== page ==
So I checked out my zip, 90302. As mentioned, it should be pretty easy to get the percipitation right in West Los Angeles. The only issue on most days is what will be the high temp.
Weather forecast accuracy details for El Segundo, California
Click on the headers to sort by that column.
|Provider||High Temp||Low Temp||Icon Precip||Text Precip||Overall|
|The Weather Channel||87.65%||92.59%||98.15%||98.15%||94.14%|
|NWS Digital Forecast||87.65%||86.42%||98.15%||98.15%||92.59%|
|National Weather Service||7.41%||91.36%||98.15%||96.30%||73.30%|
|Provider||High Temp||Low Temp||Icon Precip||Text Precip||Overall|
|The Weather Channel||72.88%||79.44%||95.36%||94.88%||85.64%|
|NWS Digital Forecast||66.67%||71.47%||91.96%||91.96%||80.52%|
|National Weather Service||45.24%||72.29%||94.73%||93.81%||76.52%|
Let me repeat. These folks are telling us that they are absolutely certain that our temperatures are going to increase by 3˚ over the next 50 years. They want us to spend all kinds of money to stop it. They even want to have mankind interfere with the weather in order to stop it, with who know what potential for unforseen consequences. YIKES!
Go here to check on your neighboarhood.
Friday, September 22, 2006
Potentially, the measurable goal on energy independence could be that we would be a net exporter of energy. In other words, we might still be importing oil, but we would be offsetting that with net exports of liquid hydrogen or biomass.
Please show me where I'm wrong. Is there even 20% of the population that would not agree with this platform? All liberals, if they were honest, would have to applaud this idea. Almost all conservatives would agree with the energy independence plank, and a very substantial portion would either agree with the reduction in carbon fuels, or at least not be opposed. Conservatives would be concerned about how much was coerced by government, and how much was encouragement of industry.
And I am absolutely convinced that these goals could be met. Based on my reading of the current status of various approaches to solving these two issues, all it would take would be a major initiative, and we are very likely to hit these goals and more.
There is a very real reason why this will not be put forth by a sitting president of either party, and maybe not even be a serious platform plank for the 2008 election on either side. Tell me what you think these reasons would be.
If you are interested in politics at all, read this following excerpt to its end. This is the most interesting political discussion I've heard in a long time. HH is Hugh Hewitt, father of the conservative political blogosphere and radio talk show host.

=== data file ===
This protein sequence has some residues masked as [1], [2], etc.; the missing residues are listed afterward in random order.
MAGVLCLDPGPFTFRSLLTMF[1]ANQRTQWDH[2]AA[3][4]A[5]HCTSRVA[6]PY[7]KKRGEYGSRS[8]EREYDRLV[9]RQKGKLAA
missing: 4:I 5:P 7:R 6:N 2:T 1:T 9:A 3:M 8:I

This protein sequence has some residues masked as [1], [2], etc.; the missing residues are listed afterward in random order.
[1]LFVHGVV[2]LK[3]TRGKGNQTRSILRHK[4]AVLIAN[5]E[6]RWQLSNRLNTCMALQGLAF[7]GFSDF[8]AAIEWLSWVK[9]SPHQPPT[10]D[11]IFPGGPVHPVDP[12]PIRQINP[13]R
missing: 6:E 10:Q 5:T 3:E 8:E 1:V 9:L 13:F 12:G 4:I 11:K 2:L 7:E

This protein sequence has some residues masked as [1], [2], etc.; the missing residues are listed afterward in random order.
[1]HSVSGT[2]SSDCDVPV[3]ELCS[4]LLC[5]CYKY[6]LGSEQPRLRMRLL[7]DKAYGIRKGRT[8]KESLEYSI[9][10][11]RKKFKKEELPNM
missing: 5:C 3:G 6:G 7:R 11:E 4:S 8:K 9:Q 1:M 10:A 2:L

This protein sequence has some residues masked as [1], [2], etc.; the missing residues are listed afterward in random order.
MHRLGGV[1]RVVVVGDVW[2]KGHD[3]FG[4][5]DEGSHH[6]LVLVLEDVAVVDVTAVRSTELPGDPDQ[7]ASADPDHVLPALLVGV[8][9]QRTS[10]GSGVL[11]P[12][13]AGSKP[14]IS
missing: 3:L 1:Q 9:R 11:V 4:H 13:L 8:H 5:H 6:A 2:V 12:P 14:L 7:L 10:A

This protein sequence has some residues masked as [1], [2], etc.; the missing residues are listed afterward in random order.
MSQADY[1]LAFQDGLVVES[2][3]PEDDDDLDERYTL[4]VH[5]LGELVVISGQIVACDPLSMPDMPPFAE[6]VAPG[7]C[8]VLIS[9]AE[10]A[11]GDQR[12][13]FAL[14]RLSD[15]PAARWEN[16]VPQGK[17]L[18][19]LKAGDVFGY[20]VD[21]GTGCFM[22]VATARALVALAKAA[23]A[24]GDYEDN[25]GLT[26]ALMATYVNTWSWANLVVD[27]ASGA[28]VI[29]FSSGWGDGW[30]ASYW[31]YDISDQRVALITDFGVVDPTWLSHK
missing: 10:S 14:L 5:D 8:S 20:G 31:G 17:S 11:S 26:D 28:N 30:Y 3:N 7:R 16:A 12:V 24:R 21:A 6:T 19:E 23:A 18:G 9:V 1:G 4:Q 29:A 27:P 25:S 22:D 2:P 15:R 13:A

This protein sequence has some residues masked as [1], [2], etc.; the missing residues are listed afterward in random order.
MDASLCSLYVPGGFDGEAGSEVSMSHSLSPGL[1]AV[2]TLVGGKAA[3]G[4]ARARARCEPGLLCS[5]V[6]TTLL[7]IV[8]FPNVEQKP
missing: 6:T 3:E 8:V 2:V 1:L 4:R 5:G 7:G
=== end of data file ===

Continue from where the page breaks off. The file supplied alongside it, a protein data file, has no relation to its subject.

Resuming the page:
He is interviewing Thomas Edsall, who spent 25 years at the Washington Post, retiring this year from his post as senior political correspondent.
HH: A proposition. The reason talk radio exploded, followed by Fox News, followed by the center-right blogosphere, is that because folks like you have been the dominant voice in American media for a long time, and you’re a pretty thoroughgoing, Democratic favoring, agenda journalist for the left, and you’ve been the senior political reporter of the Washington Post for a very long time. And people didn’t trust your news product…not you, personally, but the accumulation of you: the L.A. Times, the Washington Post, the New York Times, and they got sick and tired of being spoon fed liberal dross, and they went to the radio when an alternative product came along.
TE: To a certain degree, I agree with that.
HH: And so, why do you think it’s wrong, somehow, for people to want to hear news that they don’t consider as biased? I mean, that’s what it is. It’s just that unbiased news is what people wanted. That’s why conservatives like me got platforms, and our blogs get read, and our columns get absorbed.
TE: One, I don’t think it’s unbiased.
HH: It’s transparent at least. Everyone has bias. I agree with that. Everyone’s got bias.
TE: It’s transparent. Okay, that I would agree. And I agree that whatever you want to call it, mainstream media, presents itself as unbiased, when in fact, there are built into it, many biases, and they are overwhelmingly to the left.